When I see myself as the beggar, I ponder the riches I seek.  When I have fulfilled this role, have I sought from Jesus only to gain for myself or I have sought from Jesus riches to pour out upon others?  Through my journey, I have done both.  I remember when I was in college, I would pray my rosary or kneel down in prayer to ask for God to assist me in making a good grade on my exam.  In my mind, I always felt that if I had studied and did my part, then prayed and asked God to do His part, I would be successful in making the grade.  I guess it worked.  But I think in my shallow faith at the time, I was begging God to help me make the grade for my own personal success, not considering what His intention was for that success.  On the flip side, as I have grown in my faith, I often find myself praying for things that help me to be the person allowing God to fulfill His Will in or to accept His Will in the outcome of something I am praying for.

When I look at all these roles, I think I personally prefer to be more of the person who gave all that she had, honoring God’s presence.  This is the role that I feel will provide holiness.  This is the role I want to fulfill more often in my life as I journey forward to my final resting place.  It is in this role that I accomplish all other roles and unite with God.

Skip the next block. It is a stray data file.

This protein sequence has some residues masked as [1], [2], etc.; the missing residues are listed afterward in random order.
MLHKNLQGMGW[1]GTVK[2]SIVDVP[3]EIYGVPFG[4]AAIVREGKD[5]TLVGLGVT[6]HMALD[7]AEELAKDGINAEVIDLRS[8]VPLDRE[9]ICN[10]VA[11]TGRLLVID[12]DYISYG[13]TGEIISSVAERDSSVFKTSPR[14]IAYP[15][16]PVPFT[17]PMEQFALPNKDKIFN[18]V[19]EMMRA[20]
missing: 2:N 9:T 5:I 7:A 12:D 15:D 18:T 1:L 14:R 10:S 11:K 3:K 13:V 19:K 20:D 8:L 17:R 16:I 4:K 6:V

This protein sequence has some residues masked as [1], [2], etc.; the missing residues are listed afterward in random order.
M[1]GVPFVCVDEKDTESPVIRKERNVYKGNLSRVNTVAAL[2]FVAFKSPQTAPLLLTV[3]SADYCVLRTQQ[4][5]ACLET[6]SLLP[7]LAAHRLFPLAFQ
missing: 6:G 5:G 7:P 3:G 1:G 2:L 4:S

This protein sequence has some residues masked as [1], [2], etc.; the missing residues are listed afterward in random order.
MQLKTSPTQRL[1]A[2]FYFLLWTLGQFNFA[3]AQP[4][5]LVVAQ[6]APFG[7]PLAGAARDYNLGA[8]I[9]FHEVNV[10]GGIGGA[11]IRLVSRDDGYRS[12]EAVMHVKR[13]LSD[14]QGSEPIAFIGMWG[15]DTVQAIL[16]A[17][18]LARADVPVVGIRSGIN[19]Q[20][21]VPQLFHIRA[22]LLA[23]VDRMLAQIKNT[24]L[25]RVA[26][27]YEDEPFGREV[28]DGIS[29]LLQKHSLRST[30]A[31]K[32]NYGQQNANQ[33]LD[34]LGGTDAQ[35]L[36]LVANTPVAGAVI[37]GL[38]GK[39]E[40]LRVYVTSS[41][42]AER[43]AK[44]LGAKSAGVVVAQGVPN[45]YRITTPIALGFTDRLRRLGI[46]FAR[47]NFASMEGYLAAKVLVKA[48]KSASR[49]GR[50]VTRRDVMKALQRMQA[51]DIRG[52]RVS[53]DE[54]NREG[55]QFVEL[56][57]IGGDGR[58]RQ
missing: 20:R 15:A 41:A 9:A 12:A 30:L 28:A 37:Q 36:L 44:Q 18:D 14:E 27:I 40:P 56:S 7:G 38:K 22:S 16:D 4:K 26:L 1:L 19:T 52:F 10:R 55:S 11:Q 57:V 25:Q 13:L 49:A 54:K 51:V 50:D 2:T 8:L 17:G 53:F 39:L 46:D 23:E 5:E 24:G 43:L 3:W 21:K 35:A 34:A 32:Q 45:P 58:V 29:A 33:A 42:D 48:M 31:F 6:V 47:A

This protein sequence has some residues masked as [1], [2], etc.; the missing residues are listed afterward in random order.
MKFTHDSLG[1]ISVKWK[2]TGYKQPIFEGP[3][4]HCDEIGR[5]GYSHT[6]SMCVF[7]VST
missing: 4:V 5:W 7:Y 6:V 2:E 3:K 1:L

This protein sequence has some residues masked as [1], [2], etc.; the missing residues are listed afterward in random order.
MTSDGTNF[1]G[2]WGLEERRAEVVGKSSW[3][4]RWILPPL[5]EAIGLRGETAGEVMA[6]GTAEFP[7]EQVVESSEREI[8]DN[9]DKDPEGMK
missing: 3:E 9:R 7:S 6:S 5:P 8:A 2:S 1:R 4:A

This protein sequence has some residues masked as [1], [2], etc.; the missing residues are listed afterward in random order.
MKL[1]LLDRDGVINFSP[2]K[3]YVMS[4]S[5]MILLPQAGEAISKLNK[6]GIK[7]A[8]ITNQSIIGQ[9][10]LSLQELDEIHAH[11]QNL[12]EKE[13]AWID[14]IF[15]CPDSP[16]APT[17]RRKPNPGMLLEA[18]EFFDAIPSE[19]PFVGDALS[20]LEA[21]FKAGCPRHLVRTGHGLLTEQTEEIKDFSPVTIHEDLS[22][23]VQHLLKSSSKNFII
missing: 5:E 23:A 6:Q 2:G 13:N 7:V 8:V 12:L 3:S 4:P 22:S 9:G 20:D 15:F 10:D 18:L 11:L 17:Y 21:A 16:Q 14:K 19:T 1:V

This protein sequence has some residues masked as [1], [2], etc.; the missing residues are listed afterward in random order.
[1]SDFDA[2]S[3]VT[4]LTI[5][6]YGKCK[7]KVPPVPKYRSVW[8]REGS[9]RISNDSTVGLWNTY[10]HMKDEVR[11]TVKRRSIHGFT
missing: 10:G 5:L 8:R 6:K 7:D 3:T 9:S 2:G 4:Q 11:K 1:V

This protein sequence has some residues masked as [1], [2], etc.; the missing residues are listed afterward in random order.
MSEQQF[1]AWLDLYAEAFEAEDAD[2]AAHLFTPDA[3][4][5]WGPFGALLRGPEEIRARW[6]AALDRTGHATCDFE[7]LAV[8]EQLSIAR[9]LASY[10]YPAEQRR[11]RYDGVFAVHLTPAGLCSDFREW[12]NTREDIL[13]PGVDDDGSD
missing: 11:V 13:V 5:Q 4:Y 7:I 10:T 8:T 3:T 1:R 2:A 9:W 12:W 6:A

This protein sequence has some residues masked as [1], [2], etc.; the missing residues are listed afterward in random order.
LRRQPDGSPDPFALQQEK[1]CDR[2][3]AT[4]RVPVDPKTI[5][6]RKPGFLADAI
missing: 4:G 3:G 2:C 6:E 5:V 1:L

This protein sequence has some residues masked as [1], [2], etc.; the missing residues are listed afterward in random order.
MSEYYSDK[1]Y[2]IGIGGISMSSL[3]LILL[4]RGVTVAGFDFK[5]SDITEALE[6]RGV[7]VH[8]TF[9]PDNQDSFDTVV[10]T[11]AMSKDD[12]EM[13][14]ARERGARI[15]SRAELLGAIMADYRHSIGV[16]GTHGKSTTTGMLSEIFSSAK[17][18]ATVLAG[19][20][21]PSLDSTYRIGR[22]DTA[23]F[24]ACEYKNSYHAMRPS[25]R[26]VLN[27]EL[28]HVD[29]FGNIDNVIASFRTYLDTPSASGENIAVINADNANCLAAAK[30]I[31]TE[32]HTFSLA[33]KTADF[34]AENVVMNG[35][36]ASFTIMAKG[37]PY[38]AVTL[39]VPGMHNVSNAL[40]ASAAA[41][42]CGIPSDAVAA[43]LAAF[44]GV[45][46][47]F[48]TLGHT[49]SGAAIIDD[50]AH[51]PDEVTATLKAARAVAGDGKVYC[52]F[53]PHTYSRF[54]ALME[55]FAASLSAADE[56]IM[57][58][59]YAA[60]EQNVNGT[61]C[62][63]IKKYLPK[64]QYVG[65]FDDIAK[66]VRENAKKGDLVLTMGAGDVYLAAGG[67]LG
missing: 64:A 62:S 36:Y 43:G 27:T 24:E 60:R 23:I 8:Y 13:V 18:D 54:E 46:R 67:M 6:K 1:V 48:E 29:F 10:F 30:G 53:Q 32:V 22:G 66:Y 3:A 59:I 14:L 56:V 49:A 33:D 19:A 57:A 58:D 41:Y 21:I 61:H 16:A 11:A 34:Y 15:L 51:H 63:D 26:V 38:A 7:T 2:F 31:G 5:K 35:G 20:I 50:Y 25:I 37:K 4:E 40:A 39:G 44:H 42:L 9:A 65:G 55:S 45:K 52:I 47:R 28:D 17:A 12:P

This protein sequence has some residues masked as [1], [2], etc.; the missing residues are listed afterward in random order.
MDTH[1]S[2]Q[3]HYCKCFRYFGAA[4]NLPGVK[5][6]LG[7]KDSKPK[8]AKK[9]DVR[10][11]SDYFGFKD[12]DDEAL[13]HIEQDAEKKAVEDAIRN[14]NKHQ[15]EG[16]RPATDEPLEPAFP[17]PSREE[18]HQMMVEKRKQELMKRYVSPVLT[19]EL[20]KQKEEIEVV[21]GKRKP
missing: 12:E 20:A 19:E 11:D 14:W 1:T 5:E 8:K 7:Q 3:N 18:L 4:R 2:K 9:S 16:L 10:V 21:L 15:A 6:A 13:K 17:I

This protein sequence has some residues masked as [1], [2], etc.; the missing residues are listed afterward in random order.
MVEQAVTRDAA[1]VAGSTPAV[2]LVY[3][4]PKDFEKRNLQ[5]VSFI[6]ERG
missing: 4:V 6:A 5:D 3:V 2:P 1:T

I think in our journey we each go through phases of each of these roles.  It is important to do so because I think this is where growth in our relationship develops and becomes deeper so that we can establish holiness, our ultimate goal on this earth that God has given each of us.  As we go deeper in our faith and develop a more prayerful relationship with God, we begin to move further away from some of the roles such as the persecutor.  I know through my own journey that we are often relearning to walk.  Each time we relearn, the falls and the time it takes to relearn to walk the journey become smaller and smaller as our conscience and heart unite to the one who created us to be Holy.

I want to end this post with a thought.  What does it take to give all that we are, honoring God’s presence in all that we do on a daily basis?  I don’t think it means we are perfect.  I think it implies that we are doing the best that is capable of us, which is what God created you to do – hence holiness.  God Bless!

Are you treading the muddiness of life or seeking life giving springs?

“Change is life giving. It helps us grow into someone greater than we already are.”